I married a high school crush, a wavy-haired, green-eyed former drummer with a passion for golf, business, donuts, and jokes. Brett was kind, loyal, and loving—everything I wanted in a husband—and we were excited to be living and working in Manhattan. This was 1993. We had a busy social life and just enough disposable income to enjoy the occasional Broadway show and thriving restaurant scene. Our families lived in neighboring towns in Connecticut, which meant going home for weekends and holidays was festive and familiar. Life as a young bride was full of hope.
Four years into our married lives, Brett started to hiccup and burp. It was funny at first, until he couldn’t stop. Eight months of worsening symptoms that included dizziness, vomiting, weight loss and headaches finally led to a devastating diagnosis—medulloblastoma, a brain tumor that typically affects children ages five and under. Brett was 32.
I was 30 and was convinced life had ended before it ever really began. It would take time to absorb the shock of Brett’s cancer diagnosis and the multi-layered implications of becoming a cancer caregiver.
In so many ways we were lucky. Brett received top-notch cancer care. While there were no protocols or statistics for adults with medullas, a percentage of children with them survived. We had health insurance and Brett was able to take the time he needed away from work. I had started my own public relations business working from home, which gave me the flexibility I needed to care for Brett. So many friends and colleagues and loving family members offered support.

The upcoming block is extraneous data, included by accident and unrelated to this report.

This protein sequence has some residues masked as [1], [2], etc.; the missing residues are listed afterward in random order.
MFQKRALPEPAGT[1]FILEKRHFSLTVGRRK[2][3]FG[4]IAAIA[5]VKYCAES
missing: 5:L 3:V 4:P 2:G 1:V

Even so, I did not feel lucky. I felt depressed and overwhelmed. Brett had a roadmap to treat his cancer, but for me as his primary caregiver, I longed for that kind of blueprint to help me navigate this cancer journey.
In the role of a cancer caregiver, I was working most days, accompanying Brett to medical appointments, cooking meals, and seeing friends when possible. I was a shell of who I was, and some days I barely recognized myself. It took a few more years of processing and distilling all that had happened until I made sense of it all. Life hadn’t actually ended, who I washad.
Despite the chaos and anxiety, there were three things that helped boost my emotional health and resilience in the months after Brett’s cancer diagnosis, providing a road map per se during those early days. Here’s what I learned:
Take a Day for Yourself
The logistical and physical demands of coping with a loved one’s diagnosis often overshadow the real need to simply take a day to ourselves. Unplug. Get under the covers. Take a walk. Go to an afternoon matinee. Do what you must to recharge.
Reframe the Urgent
Cancer begs a certain urgency but there’s a danger in letting this become the new norm. Let go of all that is unnecessary. Living in a state of constant urgency is exhausting. Learn to differentiate the important from the urgent.
Lean into a Community
High-achieving, self-directed individuals sometimes have trouble asking for help. We think we should be able to handle everything ourselves. Cancer is a mighty foe that demands we lean on others for support.
Coping with a loved one’s cancer diagnosis is a path laden with hurdles. The demands are numerous and ever-changing, but caregivers can forge resilient paths forward.
Note: This column originally appeared on the Cancer Support Community blog and is the first in a series on caregiving.